FIG. 2 illustrates a flow diagram of the IrDA Link Access Protocol (IrLAP). Each block of the flow diagram in FIG. 2 is described below in accordance with the IrLAP specification. The link access protocol is used for device discovery, connection, data exchange, etc. as defined by IrDA. The IRLAP shown in FIG. 2 includes post connection port power management. The addition to the IrLAP adds power management value in a dual IrDA port architecture such as that of the invention. Power management can be implement with minor changes to both the IrDA software stack and infrared link controller hardware. The foregoing described invention is not limited to implementations with identical procedural flows as is shown in FIG. 2. For example, an implementation may not support the sniff operation of block 102. The blocks of the IrLAP shown in FIG. 2 are as follows:
Block 100: Link Startup/Shutdown—The infrared link controller operation is enabled/disabled in this procedural block.
Block 102: Sniff Open—This procedure allows a device to broadcast its desire to connect in a way that conserves power.
Block 104: Address Discovery—This procedure is used to determine the device addresses and some other key attributes of all stations that are within communication range.
Black 106: Address Conflict Resolution—This procedure is used when two or more stations that respond to the address discovery procedure are determined to have selected the same device address.
108: Connect—The connection establishment procedure is used to establish a link connection to a station whose device address has been determined using the address discovery procedure.
Block 110: Information Transfer—This procedure governs how IrLAP layers exchange information frames over an established IrLAP connection.
Block 112: Reset—This procedure is used to reset an established connection.
Block 114: Disconnect—This procedure is used to terminate an established IrLAP connection.
The lowest level of hierarchy in the IRDA software stack (the software (which can be resident in the operating system of a computer containing the invention) that controls the IRDA transceiver is typically a framing layer that programs the infrared link controller to send and receive infrared data. The framing layer is an infrared link controller device driver (the device driver is software in the software stack that controls in interfaces with hardware, e.g. the transceiver hardware and it interfaces with the harder that performs the data input/output.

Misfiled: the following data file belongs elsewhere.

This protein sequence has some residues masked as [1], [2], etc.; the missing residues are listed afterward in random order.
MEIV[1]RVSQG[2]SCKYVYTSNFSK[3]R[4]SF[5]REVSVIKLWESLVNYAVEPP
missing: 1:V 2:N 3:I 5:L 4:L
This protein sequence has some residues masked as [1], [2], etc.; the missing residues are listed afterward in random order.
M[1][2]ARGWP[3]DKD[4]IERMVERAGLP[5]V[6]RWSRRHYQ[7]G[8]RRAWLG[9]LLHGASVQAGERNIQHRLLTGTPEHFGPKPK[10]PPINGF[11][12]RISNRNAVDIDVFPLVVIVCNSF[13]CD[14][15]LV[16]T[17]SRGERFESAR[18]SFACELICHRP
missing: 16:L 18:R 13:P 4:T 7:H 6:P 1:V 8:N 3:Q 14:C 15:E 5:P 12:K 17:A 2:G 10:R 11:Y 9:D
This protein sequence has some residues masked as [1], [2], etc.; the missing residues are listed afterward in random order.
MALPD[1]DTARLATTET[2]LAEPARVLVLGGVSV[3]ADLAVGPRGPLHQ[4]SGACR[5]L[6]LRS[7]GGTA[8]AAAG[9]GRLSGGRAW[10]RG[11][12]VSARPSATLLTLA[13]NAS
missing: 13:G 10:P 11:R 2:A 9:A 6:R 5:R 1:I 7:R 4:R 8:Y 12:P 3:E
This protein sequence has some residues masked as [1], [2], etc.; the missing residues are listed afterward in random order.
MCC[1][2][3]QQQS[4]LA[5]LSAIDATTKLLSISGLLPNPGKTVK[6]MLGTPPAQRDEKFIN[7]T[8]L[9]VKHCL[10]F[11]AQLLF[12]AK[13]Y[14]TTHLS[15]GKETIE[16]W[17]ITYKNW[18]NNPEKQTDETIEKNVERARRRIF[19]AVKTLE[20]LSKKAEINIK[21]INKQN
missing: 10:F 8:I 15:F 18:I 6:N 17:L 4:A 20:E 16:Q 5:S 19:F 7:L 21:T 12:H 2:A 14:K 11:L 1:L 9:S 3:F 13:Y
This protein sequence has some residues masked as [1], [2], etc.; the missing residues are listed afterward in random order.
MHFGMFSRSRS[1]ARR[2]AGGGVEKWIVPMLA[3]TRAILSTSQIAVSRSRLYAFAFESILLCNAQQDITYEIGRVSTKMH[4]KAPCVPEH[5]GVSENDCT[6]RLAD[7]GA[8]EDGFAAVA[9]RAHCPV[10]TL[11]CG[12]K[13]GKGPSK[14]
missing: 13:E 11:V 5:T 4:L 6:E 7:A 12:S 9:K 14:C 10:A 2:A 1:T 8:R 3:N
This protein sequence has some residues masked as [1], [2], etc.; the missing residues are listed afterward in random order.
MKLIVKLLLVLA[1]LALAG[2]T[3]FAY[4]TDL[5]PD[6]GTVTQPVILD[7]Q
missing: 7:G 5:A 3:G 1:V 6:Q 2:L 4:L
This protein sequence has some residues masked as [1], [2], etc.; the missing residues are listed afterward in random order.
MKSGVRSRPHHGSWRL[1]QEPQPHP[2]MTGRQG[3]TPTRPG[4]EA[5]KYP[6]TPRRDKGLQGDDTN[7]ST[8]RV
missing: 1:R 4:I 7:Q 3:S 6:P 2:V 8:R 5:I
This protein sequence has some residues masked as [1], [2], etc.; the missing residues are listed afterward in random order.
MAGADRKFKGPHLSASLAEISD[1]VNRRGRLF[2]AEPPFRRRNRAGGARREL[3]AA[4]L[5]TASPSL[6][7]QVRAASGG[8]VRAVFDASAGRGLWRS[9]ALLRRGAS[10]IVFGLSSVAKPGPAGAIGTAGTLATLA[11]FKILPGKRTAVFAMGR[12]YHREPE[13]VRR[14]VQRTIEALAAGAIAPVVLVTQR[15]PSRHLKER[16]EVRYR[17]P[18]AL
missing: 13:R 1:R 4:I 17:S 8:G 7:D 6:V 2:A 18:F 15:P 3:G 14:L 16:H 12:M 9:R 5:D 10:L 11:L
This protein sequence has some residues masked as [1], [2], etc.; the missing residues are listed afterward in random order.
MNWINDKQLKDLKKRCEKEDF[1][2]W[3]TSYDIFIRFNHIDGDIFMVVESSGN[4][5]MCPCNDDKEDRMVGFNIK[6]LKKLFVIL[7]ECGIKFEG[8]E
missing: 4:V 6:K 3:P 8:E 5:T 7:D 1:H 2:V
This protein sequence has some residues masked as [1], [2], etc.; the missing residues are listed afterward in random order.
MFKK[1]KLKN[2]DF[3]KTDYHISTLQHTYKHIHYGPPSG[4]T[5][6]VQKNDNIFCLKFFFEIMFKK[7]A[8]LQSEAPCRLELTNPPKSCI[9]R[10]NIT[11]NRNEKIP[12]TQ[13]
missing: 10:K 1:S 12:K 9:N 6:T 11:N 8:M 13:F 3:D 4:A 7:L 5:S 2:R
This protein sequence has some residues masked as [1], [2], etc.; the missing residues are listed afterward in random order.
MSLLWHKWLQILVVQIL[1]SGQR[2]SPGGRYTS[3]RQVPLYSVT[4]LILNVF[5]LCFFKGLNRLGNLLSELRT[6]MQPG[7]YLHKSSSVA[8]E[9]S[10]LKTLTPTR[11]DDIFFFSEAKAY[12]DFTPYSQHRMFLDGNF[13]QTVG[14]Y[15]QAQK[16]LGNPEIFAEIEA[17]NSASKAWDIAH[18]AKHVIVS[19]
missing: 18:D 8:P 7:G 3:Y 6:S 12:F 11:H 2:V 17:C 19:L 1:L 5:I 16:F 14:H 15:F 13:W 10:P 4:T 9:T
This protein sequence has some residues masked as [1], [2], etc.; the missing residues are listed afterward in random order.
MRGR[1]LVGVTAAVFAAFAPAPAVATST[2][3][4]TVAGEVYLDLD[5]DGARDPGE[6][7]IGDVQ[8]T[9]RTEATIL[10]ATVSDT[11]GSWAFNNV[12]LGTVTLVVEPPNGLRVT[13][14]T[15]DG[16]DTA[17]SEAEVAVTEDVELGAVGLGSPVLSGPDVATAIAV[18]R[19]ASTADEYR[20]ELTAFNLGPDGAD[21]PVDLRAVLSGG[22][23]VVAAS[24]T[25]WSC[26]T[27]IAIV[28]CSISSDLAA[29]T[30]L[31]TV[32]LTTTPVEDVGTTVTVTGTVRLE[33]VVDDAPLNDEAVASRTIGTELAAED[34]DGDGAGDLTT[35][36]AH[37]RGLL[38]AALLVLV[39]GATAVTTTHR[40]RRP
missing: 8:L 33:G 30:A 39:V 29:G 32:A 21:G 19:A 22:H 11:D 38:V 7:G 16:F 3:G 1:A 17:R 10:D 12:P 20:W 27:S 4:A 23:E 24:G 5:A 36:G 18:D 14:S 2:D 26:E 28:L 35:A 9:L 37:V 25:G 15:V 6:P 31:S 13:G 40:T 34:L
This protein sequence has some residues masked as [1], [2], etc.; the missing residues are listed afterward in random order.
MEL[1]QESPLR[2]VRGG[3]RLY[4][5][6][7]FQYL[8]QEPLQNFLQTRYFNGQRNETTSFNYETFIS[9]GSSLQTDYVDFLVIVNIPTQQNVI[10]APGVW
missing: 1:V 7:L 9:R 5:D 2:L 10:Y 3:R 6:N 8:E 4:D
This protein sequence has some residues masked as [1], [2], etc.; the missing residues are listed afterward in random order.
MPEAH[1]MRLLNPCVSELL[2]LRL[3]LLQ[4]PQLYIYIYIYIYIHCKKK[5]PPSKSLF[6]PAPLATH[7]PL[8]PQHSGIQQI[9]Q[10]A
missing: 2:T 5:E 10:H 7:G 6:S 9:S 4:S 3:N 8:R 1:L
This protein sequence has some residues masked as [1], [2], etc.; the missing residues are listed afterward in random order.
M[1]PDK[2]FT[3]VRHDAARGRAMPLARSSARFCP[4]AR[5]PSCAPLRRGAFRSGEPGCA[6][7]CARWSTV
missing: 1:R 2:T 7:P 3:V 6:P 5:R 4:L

It is workable at the device driver level to determine when an IrDA connection has been established. One implementation recognizes a shift in data rate as a change of connection state. The device driver then queries the infrared controller 6 of FIG. 1 to determine which transceiver was involved in the connection, and it powers down the unused port. After the disconnect phase of IrLAP, the device driver can power up the transceivers, or reset the transceiver power states as directed by a controls set at the user level.
The foregoing described invention is not limited to implementation of post connection IrDA port power management residing at a device driver level. An alternate embodiment of the invention places this control at hierarchically higher layers where connection management is implemented.
A device driver for an infrared link controller will typically not be provided with information such as glue logic and general purpose input/output motherboard signals used to power down transceivers. Thus, the link controller can implement the port transceiver power down circuitry. Further, the link controller can implement port activity indicators which allow the device driver to determine which transceiver is involved in a particular infrared communication with a remote device.
The invention is limited to infrared link controller device drivers which query activity and control transceiver power state via the link controller. Other implementations are contemplated that are not as portable but which can be implemented with system GPIOs or other logic external to the link controller.
FIG. 3 provides a similar IrLAP illustration as that shown in FIG. 2 with the addition of the post connection port power control, which is highlighted with the dotted box. The link startup and shutdown step (FIG. 2, block 100) was not included in this figure for brevity. The blocks not already described above with respect to FIG. 2 are described below.
Block 116: Power Down Unused Transceiver—The link controller is queried for transceiver activity in this procedure, and the unused infrared transceiver is powered down in a dual infrared transceiver implementation.
Block 118: Return Entry Power State—After an established IrLAP connection has been disconnected, the transceivers should be powered to the pre-discovery power state. The pre-discovery power state may be controlled at the user level.
Although the invention has been described in detail herein with reference to its preferred embodiment, it its to be understood that this description is by way of example only, and it is not to be construed in a limiting sense. It is to be further understood that numerous changes in the details of the embodiments of the invention, and additional embodiments of the invention, will be apparent to, and may be made by persons of ordinary skill in the art having reference to this description. It is contemplated that all such changes and additional embodiments are within the true scope and spirit of the invention as claimed below.
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|U.S. Classification||398/135, 398/131, 398/38, 398/121, 398/136|
|Cooperative Classification||H04B10/40, H04B10/1143|
|Dec 15, 1998||AS||Assignment|
Owner name: TEXAS INSTRUMENTS INCORPORATED, TEXAS
Free format text: ASSIGNMENT OF ASSIGNORS INTEREST;ASSIGNORS:MORROW, NEIL G.;LAWSON, BRENT A.;REEL/FRAME:009654/0706;SIGNING DATES FROM 19980112 TO 19980115